While Stephen Hawking claims artificial intelligence could spell the end of the human race and Elon Musk is donating millions to ensure robots don't kill each and every one of us, not all of the world's brightest minds are losing their marbles over the technology-induced end-of-days. In fact, Yann LeCun, NYU professor and Facebook's director of artificial intelligence research, told The New York Times he sees plenty of promising business applications in his work with A.I. Here are three of his most salient predictions for the future of A.I. and business.

1. A.I. will "befriend" us

LeCun notes that "digital companions," like Apple's Siri, Microsoft's Cortana, or Google Now, are currently limited to relatively "shallow" interactions, like pulling up weather forecasts or checking your social media feeds. In the future, LeCun says these companions will employ deep learning techniques to learn more about our lives and enhance the ways we interact with those around us. This future appears markedly more optimistic than that dreamed up by Elon Musk, who recently told Neil deGrasse Tyson in an interview that he believed robots using "superintelligence" could someday treat humans like "pet Labradors."

2. A.I. will learn everything about us

LeCun is one of the genius minds behind "deep learning," an area of machine research that employs complex algorithms that recognize patterns and essentially allow a computer to "think." Facebook's News Feed feature already uses a very rudimentary kind of "learning" when it sorts through hundreds, sometimes thousands, of posts each day to deliver you bite-size chunks of your connections' most useful and relevant posts. LeCun says Facebook built this filtration system using algorithms that learn from your interests and activities by using facial recognition, image labeling, and more.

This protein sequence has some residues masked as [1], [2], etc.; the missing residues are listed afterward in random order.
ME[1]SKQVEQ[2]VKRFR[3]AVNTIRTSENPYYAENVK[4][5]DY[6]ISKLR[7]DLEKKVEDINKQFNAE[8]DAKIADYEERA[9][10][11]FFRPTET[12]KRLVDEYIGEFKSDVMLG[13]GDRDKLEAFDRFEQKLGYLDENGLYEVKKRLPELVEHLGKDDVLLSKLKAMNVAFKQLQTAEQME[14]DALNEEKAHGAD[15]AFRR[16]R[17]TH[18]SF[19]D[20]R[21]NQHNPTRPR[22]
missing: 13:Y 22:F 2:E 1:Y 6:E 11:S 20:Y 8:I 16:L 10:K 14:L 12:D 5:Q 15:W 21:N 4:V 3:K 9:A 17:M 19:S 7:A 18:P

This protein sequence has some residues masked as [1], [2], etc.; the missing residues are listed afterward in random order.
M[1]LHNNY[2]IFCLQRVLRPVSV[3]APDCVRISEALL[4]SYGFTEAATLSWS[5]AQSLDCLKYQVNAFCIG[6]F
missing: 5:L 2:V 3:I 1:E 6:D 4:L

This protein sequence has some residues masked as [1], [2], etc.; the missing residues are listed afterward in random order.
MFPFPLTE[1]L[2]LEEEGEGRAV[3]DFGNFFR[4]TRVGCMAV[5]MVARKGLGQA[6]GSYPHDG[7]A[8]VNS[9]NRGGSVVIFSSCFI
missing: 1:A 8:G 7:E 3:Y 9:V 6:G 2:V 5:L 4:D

3. A.I. will become widely available and, most important, free

When he's not busy developing algorithms that prevent drunken Facebook users from uploading selfies, LeCun is leading the company's A.I. research lab (FAIR), which recently open-sourced its deep learning code to anyone who wants to use it. The move could make machine learning algorithms as much as 23 times faster, allowing app makers, startups, and universities to integrate the same deep learning software used by Facebook, Google, Microsoft, and Twitter into their software for free.

"Facebook has a culture of openness in its DNA," LeCun tells The New York Times. In January, the company open-sourced its deep learning tools in hopes that developers would help speed up the artificial intelligence behind Facebook's computing framework. Though this might appear to be a rather bold business strategy, LeCun says Facebook's culture is built on "the business of connecting people."